16. 16. Francis GS, Cohn JN, Johnson G, Rector TS, Goldman S, et al. (1993) Plasma norepinephrine, plasma renin activity, and congestive heart failure. Relations to survival and the effects of therapy in V-HeFT II. The V-HeFT VA Cooperative Studies Group. Circulation 87: VI40–48.
  17. 17. Ganguly PK, Dhalla KS, Innes IR, Beamish RE, Dhalla NS (1986) Altered norepinephrine turnover and metabolism in diabetic cardiomyopathy. Circ Res 59: 684–693.
  18. 18. Geracioti TD Jr, Baker DG, Ekhator NN, West SA, Hill KK, et al. (2001) CSF norepinephrine concentrations in posttraumatic stress disorder. Am J Psychiatry 158: 1227–1230.
  19. 19. Southwick SM, Paige S, Morgan CA 3rd, Bremner JD, Krystal JH, et al. (1999) Neurotransmitter alterations in PTSD: catecholamines and serotonin. Semin Clin Neuropsychiatry 4: 242–248.
  20. 20. Paterlini M, Zakharenko SS, Lai WS, Qin J, Zhang H, et al. (2005) Transcriptional and behavioral interaction between 22q11.2 orthologs modulates schizophrenia-related phenotypes in mice. Nat Neurosci 8: 1586–1594.
  21. 21. Yehuda R, Southwick S, Giller EL, Ma X, Mason JW (1992) Urinary catecholamine excretion and severity of PTSD symptoms in Vietnam combat veterans. J Nerv Ment Dis 180: 321–325.
  22. 22. Glover DA, Powers MB, Bergman L, Smits JA, Telch MJ, et al. (2003) Urinary dopamine and turn bias in traumatized women with and without PTSD symptoms. Behav Brain Res 144: 137–141.
  23. 23. De Bellis MD, Baum AS, Birmaher B, Keshavan MS, Eccard CH, et al. (1999) A.E. Bennett Research Award. Developmental traumatology. Part I: Biological stress systems. Biol Psychiatry 45: 1259–1270.
  24. 24. Geracioti TD Jr, Jefferson-Wilson L, Strawn JR, Baker DG, Dashevsky BA, et al. (2013) Effect of traumatic imagery on cerebrospinal fluid dopamine and serotonin metabolites in posttraumatic stress disorder. J Psychiatr Res 47: 995–998.
  25. 25. Zoladz PR, Fleshner M, Diamond DM (2012) Psychosocial animal model of PTSD produces a long-lasting traumatic memory, an increase in general anxiety and PTSD-like glucocorticoid abnormalities. Psychoneuroendocrinology 37: 1531–1545.
  26. 26. Zoladz PR, Conrad CD, Fleshner M, Diamond DM (2008) Acute episodes of predator exposure in conjunction with chronic social instability as an animal model of post-traumatic stress disorder. Stress 11: 259–281.
  27. 27. Blanchard RJ, Mast M, Blanchard DC (1975) Stimulus control of defensive reactions in the albino rat. J Comp Physiol Psychol 88: 81–88.
  28. 28. Deyama S, Katayama T, Ohno A, Nakagawa T, Kaneko S, et al. (2008) Activation of the beta-adrenoceptor-protein kinase A signaling pathway within the ventral bed nucleus of the stria terminalis mediates the negative affective component of pain in rats. J Neurosci 28: 7728–7736.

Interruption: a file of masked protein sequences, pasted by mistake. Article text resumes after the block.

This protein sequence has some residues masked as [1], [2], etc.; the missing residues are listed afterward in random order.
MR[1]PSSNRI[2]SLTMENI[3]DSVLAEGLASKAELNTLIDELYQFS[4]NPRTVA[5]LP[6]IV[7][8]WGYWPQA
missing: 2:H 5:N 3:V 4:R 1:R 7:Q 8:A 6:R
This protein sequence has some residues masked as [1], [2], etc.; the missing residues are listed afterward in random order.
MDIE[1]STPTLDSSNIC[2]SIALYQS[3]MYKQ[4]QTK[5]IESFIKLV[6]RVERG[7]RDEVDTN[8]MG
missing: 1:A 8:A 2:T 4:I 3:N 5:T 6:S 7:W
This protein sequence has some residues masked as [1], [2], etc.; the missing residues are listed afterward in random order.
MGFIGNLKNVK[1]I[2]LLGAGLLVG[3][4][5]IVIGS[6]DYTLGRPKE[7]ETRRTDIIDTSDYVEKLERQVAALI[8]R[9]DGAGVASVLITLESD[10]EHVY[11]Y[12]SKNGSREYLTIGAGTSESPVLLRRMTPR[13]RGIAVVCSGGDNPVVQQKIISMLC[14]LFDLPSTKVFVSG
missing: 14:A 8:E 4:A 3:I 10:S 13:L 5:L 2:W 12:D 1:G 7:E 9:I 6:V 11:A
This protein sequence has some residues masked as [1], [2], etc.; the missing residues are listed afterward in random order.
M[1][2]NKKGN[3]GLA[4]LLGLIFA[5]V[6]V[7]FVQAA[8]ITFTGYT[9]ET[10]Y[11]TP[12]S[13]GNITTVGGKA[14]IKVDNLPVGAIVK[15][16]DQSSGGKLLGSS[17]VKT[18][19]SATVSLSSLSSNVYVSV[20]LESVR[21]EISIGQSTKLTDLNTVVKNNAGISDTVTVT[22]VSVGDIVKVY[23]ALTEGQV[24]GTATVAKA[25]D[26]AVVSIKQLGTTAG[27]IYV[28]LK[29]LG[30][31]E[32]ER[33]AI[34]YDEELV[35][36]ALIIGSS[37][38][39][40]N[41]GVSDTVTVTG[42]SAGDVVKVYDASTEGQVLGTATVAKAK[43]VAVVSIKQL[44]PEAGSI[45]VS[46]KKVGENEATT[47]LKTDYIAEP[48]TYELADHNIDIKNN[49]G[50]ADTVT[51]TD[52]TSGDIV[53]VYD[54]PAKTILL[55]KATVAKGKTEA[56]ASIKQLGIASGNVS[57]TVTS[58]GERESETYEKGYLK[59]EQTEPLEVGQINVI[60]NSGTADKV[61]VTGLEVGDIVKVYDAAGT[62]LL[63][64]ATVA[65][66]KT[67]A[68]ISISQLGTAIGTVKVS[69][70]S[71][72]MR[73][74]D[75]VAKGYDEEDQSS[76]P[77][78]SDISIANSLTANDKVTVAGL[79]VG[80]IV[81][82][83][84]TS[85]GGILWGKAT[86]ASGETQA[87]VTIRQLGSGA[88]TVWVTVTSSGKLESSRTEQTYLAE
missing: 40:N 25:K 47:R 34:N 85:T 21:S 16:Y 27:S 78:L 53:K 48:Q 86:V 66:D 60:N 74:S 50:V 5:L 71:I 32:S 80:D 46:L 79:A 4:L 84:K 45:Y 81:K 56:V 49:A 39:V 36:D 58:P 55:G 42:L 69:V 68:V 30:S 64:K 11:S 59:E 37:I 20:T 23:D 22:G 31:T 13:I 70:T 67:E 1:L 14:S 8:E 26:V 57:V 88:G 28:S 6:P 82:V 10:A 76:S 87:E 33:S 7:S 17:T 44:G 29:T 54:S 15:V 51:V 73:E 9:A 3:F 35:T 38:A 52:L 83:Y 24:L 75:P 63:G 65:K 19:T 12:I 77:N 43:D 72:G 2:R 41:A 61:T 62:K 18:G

29. 29. Agarwal D, Welsch MA, Keller JN, Francis J (2011) Chronic exercise modulates RAS components and improves balance between pro- and anti-inflammatory cytokines in the brain of SHR. Basic Res Cardiol 106: 1069–1085.
  30. 30. Brewin CR, Andrews B, Valentine JD (2000) Meta-analysis of risk factors for posttraumatic stress disorder in trauma-exposed adults. J Consult Clin Psychol 68: 748–766.
  31. 31. Nemeroff CB, Bremner JD, Foa EB, Mayberg HS, North CS, et al. (2006) Posttraumatic stress disorder: a state-of-the-science review. J Psychiatr Res 40: 1–21.
  32. 32. Bourin M, Petit-Demouliere B, Dhonnchadha BN, Hascoet M (2007) Animal models of anxiety in mice. Fundam Clin Pharmacol 21: 567–574.
  33. 33. Diamond DM, Campbell AM, Park CR, Halonen J, Zoladz PR (2007) The temporal dynamics model of emotional memory processing: a synthesis on the neurobiological basis of stress-induced amnesia, flashbulb and traumatic memories, and the Yerkes-Dodson law. Neural Plast 2007: 60803.
  34. 34. Berumen LC, Rodriguez A, Miledi R, Garcia-Alcocer G (2012) Serotonin receptors in hippocampus. ScientificWorldJournal 2012: 823493.
  35. 35. Joca SR, Ferreira FR, Guimaraes FS (2007) Modulation of stress consequences by hippocampal monoaminergic, glutamatergic and nitrergic neurotransmitter systems. Stress 10: 227–249.
  36. 36. Jurgens CW, Rau KE, Knudson CA, King JD, Carr PA, et al. (2005) Beta1 adrenergic receptor-mediated enhancement of hippocampal CA3 network activity. J Pharmacol Exp Ther 314: 552–560.
  37. 37. Zoladz PR, Fleshner M, Diamond DM (2013) Differential effectiveness of tianeptine, clonidine and amitriptyline in blocking traumatic memory expression, anxiety and hypertension in an animal model of PTSD. Prog Neuropsychopharmacol Biol Psychiatry 44: 1–16.
  38. 38. Cabib S, Puglisi-Allegra S (2012) The mesoaccumbens dopamine in coping with stress. Neurosci Biobehav Rev 36: 79–89.
  39. 39. Fisher PM, Price JC, Meltzer CC, Moses-Kolko EL, Becker C, et al. (2011) Medial prefrontal cortex serotonin 1A and 2A receptor binding interacts to predict threat-related amygdala reactivity. Biol Mood Anxiety Disord 1: 2.
  40. 40. Finlay JM, Zigmond MJ, Abercrombie ED (1995) Increased dopamine and norepinephrine release in medial prefrontal cortex induced by acute and chronic stress: effects of diazepam. Neuroscience 64: 619–628.
  41. 41. Zhang Z, Cordeiro Matos S, Jego S, Adamantidis A, Seguela P (2013) Norepinephrine drives persistent activity in prefrontal cortex via synergistic alpha1 and alpha2 adrenoceptors. PLoS One 8: e66122.
  42. 42. Shin LM, Rauch SL, Pitman RK (2006) Amygdala, medial prefrontal cortex, and hippocampal function in PTSD. Ann N Y Acad Sci 1071: 67–79.
  43. 43. Butts KA, Weinberg J, Young AH, Phillips AG (2011) Glucocorticoid receptors in the prefrontal cortex regulate stress-evoked dopamine efflux and aspects of executive function. Proc Natl Acad Sci U S A 108: 18459–18464.